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So if one is to wholeheartedly endorse Gottlieb's opinions on Jewels, what does that say about Acocella's New Yorker review, which has other emphases entirely.  If Gottlieb damns the POB for their "narcissistic self-presentation", does that mean Acocella totally misses the point by not damning them?  Did they see the same performances.  It hardly seems so.

 

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3 hours ago, DanielBenton said:

The problem with a lot of writers on ballet, e.g., Gottlieb, is that their review tells us what they think is terrible and what they think is swell and very little about the actual performance.  His opinions about aspects being the worst he has ever seen, etc., is not relevant nor helpful.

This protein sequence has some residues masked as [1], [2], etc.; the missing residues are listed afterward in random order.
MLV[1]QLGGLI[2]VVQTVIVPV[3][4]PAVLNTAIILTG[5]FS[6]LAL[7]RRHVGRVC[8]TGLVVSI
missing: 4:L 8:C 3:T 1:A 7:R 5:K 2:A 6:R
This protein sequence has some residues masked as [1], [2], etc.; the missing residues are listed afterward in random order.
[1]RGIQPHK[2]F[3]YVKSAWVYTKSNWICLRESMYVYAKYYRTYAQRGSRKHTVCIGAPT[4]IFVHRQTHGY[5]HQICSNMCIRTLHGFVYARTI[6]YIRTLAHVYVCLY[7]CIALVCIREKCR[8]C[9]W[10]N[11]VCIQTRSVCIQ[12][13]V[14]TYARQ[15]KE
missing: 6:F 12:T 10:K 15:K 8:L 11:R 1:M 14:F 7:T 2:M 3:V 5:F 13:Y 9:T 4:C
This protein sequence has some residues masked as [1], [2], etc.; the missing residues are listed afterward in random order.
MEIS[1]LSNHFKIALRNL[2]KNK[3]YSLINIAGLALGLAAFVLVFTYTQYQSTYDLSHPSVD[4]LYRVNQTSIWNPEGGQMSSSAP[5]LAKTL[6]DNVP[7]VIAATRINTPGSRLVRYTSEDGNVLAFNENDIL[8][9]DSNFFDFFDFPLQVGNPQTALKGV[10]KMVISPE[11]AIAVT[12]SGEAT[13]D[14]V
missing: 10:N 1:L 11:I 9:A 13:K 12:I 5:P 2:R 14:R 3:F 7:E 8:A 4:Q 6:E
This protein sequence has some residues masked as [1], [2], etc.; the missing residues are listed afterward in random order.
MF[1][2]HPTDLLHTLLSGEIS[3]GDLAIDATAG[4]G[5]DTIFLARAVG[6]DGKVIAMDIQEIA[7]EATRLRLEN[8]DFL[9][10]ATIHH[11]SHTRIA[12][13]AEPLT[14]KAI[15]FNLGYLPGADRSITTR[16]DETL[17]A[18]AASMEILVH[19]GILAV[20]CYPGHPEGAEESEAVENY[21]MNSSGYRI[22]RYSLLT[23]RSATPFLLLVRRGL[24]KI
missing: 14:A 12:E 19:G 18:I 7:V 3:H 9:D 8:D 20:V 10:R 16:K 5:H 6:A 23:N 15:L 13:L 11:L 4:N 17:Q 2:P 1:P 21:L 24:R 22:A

I would think that his explanations of the Balanchinean style versus what he mostly saw from the French and the Russians would be extremely helpful to someone new to ballet and eager to learn, and they tell us what he did and didn't see in this program.

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FWIW I saw the performances Gottlieb referred to and I agreed with him about the rather affected, stiff presentation of the Paris Opera Ballet. I was also stunned at how many iconic details they altered or changed, including the "clock" arabesque in the Mimi Paul walking duet. 

This is what I wrote:

http://poisonivywalloftext.blogspot.com/2017/07/superjewels.html